On May 4, 2022, the Office of the Privacy Commissioner of Canada (OPC) released key recommendations aimed at the development of new legislation to replace the current private sector privacy regime under the Personal Information Protection and Electronic Documents Act (PIPEDA). These recommendations come nearly a year after the OPC published its submissions on the former federal Bill C-11, An Act to Implement the Digital Charter 2020 (as previously reported by the E-TIPS® Newsletter here). The federal government indicated its intention to introduce a new bill, as Bill C-11 died on the order paper due to the 2021 federal election call.

Some of the notable OPC recommendations are grouped into the following general themes:

  1. Enabling responsible innovation: The OPC wants to introduce a legitimate commercial interests exception to consent within a rights-based framework and clarify the use of de-identified personal information by organizations. With respect to automated decision making, the OPC feels that the new statute should provide individuals with meaningful rights to an explanation and to contest automated decisions. 
  2. Adopting rights-based framework: The OPC maintains that the new statute will recognize both the fundamental right of privacy and the legitimate need of organizations to process personal information for appropriate purposes.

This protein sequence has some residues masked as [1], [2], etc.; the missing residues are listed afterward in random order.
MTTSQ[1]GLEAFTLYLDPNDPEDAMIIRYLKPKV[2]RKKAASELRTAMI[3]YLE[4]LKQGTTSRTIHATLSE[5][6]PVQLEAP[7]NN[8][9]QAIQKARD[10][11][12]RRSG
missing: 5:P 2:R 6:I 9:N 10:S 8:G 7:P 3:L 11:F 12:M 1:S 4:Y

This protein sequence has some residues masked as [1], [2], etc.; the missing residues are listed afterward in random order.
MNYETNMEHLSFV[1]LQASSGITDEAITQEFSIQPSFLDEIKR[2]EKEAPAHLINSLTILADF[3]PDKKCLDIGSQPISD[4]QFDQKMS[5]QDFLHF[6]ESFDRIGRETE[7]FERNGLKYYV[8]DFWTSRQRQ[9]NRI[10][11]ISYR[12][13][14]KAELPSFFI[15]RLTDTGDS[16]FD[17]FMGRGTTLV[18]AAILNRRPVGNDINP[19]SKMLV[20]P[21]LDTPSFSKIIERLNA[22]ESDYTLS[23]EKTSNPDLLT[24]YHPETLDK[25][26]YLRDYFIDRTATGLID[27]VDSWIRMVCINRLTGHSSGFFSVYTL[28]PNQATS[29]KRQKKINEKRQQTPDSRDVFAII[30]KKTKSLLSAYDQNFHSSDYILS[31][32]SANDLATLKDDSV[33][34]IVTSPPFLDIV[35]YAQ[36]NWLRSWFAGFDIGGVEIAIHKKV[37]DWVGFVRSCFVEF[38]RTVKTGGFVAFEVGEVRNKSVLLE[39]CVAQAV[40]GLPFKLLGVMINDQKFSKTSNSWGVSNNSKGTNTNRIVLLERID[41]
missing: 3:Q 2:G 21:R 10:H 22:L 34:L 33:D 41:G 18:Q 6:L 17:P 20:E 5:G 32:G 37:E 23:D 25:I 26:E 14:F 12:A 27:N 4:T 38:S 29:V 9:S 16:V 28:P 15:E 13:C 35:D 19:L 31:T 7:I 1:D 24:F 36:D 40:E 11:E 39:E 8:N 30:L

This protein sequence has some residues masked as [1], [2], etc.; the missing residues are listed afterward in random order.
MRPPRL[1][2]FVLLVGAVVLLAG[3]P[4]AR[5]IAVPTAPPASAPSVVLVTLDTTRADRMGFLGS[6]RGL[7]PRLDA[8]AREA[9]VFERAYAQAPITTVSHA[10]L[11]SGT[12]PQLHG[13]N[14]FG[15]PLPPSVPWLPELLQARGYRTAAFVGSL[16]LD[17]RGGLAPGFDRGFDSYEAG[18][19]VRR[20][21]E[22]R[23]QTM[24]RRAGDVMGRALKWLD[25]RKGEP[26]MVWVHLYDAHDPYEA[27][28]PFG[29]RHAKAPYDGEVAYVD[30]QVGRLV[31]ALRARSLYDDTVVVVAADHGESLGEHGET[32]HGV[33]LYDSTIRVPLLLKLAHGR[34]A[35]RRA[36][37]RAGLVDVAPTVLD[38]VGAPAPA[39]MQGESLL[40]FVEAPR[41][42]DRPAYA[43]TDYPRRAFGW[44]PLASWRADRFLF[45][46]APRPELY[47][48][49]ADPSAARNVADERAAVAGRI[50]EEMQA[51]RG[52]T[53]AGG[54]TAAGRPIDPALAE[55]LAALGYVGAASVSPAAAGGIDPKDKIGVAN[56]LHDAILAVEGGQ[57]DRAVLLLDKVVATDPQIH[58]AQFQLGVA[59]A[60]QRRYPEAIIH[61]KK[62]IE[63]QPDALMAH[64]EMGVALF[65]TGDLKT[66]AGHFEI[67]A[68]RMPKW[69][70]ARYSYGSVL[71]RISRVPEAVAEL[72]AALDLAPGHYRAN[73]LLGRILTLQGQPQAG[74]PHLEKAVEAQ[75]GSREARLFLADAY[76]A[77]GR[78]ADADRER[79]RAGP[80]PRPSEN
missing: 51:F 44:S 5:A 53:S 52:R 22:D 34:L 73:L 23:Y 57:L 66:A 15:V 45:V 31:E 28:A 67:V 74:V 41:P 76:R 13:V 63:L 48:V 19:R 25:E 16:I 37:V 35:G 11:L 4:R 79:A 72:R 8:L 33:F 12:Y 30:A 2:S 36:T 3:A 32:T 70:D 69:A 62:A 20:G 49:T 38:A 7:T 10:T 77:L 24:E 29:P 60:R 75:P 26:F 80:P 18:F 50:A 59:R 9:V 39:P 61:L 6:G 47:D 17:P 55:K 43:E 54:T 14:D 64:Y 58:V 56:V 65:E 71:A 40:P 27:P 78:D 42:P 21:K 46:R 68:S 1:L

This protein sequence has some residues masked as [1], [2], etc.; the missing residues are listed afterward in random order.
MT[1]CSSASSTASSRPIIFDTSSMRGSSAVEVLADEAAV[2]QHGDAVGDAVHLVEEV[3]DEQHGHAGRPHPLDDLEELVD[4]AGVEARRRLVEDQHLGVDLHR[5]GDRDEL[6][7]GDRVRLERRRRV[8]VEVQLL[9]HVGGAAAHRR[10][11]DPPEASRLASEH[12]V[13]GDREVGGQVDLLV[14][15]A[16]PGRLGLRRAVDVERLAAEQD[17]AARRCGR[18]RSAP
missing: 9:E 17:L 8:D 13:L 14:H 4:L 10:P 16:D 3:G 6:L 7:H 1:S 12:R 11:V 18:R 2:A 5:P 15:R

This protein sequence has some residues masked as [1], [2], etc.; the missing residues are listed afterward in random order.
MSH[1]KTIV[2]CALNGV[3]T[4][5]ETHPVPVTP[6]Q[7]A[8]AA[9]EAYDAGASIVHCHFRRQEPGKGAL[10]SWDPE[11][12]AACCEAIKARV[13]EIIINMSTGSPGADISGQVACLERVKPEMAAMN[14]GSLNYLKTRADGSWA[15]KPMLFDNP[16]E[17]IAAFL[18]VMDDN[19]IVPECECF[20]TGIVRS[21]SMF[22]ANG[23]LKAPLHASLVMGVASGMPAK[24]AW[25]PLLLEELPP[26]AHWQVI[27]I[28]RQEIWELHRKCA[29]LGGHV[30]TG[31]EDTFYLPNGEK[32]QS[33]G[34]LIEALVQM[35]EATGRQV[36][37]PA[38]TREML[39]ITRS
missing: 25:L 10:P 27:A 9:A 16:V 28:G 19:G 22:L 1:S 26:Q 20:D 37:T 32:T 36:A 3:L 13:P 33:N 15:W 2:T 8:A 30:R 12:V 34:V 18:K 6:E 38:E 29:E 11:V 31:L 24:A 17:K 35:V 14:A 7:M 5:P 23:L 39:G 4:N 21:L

3. Increasing corporate accountability: The OPC feels there is a need to prescribe an objective standard for accountability, specifically an obligation for organizations to implement a privacy management system. Moreover, the OPC recommends prescribing new proactive practices around privacy by design and privacy impact assessments for high-risk activities.  
  4. Ensuring interoperability of laws: The OPC notes that the new statute should adopt high privacy standards and not fall behind privacy regimes in other jurisdictions, both domestically and internationally.
  5. Adopting quick and effective remedies: The OPC suggests making all violations under the new statute subject to monetary penalties and broadening the list of factors to consider before imposing such penalties to increase transparency. The OPC wants to dispose of the proposed administrative appeal tribunal that was introduced in Bill C-11 to ensure individuals have access to quick remedies. The OPC also recommends rewriting the criminal prosecutions scheme and expanding the private right of action.
  6. Providing the OPC tools to adopt a risk-based approach: The OPC suggests that it should have greater discretion with respect to the conduct of compliance investigations; authority to advise organizations on their privacy management programs; and the power to adopt procedural rules for approving codes of practice or certification programs.

The OPC emphasized that its recommendations are aimed at supporting responsible digital innovation within a legal framework that recognizes privacy as a fundamental human right.

Summary By: Anna Troshchynsky


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